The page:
The second breakthrough was the use of a cheap drawer-slider to aid in reducing friction of the movement of the door. The sliders act as a track, keeping the door in place horizontally, and the wheels on the track allow for very little friction as the door moves up and down. I used the simplest (and cheapest) type of track-slider, the ones with small nylon wheels in them…I was afraid that the bearings in more expensive models would get fouled (no pun intended) by being outdoors and exposed to the dust/dirt.

I’ve got a video walk-through of the door installed on my old coop:

The control circuitry is based on a couple of wildlife feeder timers that I happened to have on hand already. These are designed for remote (solar) installations, so they are very low power. They simply trip an internal relay for a user-settable duration at up to 6 times per day. They have four wires, two connect to the power source, and two go to the device to be controlled by the timer.

Usually these timers just control a simple motor that spins in one direction. With this linear actuator, however, we need to spin the motor in both directions: one way to open the door, the opposite way to close the door. With motors, reversing them is as simple as reversing the polarity of the power-source, but achieving this with these off-the-shelf timers requires some external circuitry. Below is a diagram (while it looks complex, it really is quite simple).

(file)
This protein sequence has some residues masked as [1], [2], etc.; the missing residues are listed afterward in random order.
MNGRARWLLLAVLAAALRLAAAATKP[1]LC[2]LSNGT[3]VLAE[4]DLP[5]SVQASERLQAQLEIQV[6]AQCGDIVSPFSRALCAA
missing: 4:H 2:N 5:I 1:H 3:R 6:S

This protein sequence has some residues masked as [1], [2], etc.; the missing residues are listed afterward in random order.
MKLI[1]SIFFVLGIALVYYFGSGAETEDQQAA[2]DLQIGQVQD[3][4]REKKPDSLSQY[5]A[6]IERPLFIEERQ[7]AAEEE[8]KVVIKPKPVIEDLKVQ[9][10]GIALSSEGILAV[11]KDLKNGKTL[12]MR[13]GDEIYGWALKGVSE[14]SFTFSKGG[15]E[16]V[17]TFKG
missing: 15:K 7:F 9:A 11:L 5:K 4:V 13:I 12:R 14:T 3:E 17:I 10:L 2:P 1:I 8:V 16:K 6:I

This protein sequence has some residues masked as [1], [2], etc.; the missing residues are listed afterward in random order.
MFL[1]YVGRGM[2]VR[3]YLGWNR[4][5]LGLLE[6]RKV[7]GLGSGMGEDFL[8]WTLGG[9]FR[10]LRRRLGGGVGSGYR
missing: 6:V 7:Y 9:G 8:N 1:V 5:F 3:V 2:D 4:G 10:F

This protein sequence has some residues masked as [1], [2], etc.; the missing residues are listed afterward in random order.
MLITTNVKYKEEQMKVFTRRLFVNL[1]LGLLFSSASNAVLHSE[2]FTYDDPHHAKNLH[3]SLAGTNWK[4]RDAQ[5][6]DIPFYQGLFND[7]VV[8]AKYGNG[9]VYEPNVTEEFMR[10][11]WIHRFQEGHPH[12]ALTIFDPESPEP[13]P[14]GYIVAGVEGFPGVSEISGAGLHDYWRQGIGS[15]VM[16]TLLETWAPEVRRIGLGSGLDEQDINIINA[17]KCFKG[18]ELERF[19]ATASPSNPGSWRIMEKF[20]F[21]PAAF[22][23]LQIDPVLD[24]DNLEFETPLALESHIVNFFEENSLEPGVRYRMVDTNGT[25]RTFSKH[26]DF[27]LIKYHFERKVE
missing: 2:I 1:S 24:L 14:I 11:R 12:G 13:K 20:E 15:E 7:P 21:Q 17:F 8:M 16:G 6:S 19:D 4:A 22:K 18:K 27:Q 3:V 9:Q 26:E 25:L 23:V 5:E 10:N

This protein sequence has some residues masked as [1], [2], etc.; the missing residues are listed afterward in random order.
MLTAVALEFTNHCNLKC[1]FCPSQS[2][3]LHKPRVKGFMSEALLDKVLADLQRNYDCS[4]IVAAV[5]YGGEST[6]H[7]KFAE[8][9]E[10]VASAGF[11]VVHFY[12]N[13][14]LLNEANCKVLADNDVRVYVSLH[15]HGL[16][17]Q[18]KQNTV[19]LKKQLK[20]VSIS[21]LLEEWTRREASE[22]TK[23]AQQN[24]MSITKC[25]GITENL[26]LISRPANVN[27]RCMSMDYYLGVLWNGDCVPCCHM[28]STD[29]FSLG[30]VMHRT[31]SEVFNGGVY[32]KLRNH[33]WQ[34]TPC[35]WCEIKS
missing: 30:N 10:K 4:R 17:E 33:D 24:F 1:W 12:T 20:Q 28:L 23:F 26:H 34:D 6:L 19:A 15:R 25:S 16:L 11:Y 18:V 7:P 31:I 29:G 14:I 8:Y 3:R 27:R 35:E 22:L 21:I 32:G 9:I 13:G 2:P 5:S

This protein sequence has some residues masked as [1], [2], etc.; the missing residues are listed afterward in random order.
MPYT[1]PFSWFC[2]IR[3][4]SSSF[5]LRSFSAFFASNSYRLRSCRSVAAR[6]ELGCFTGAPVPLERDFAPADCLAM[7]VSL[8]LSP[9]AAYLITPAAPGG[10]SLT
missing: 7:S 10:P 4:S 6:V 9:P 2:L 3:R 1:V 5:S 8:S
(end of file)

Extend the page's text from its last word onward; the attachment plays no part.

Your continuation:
Control circuitry

The single-pull double-throw (SPDT) relays control the polarity going to the actuator based on which timer is activated.

Here are the key parts:

  • Timer units (2 @ $30.00)
  • 12V actuator (1 @ $110.00 – the actuator I used is discontinued, this one is equivalent)
  • Actuator mounting brackets (2 @ $10.00 – these seem expensive for what they are, feel free to experiment and DIY)
  • 18 inch drawer slider ($7.50 – also available at hardware store)
  • Perf board for control circuit (5-pack for $7.00, you can get singles at Radio Shack)
  • SPDT relays (5-pack for $6.00 – also available at Radio Shack)
  • Wire terminals (5-pack for $6.00 – also available at Radio Shack)
  • Solar Panel and Charge Controller ($35.00 – only if you’re going to use solar to charge a battery-powered install)
  • A 12V battery. A car battery is expensive and is probably overkill unless you live in an area where solar power will be unreliable. I use a lawnmower battery that I had from a previous project, but you could use an even smaller one.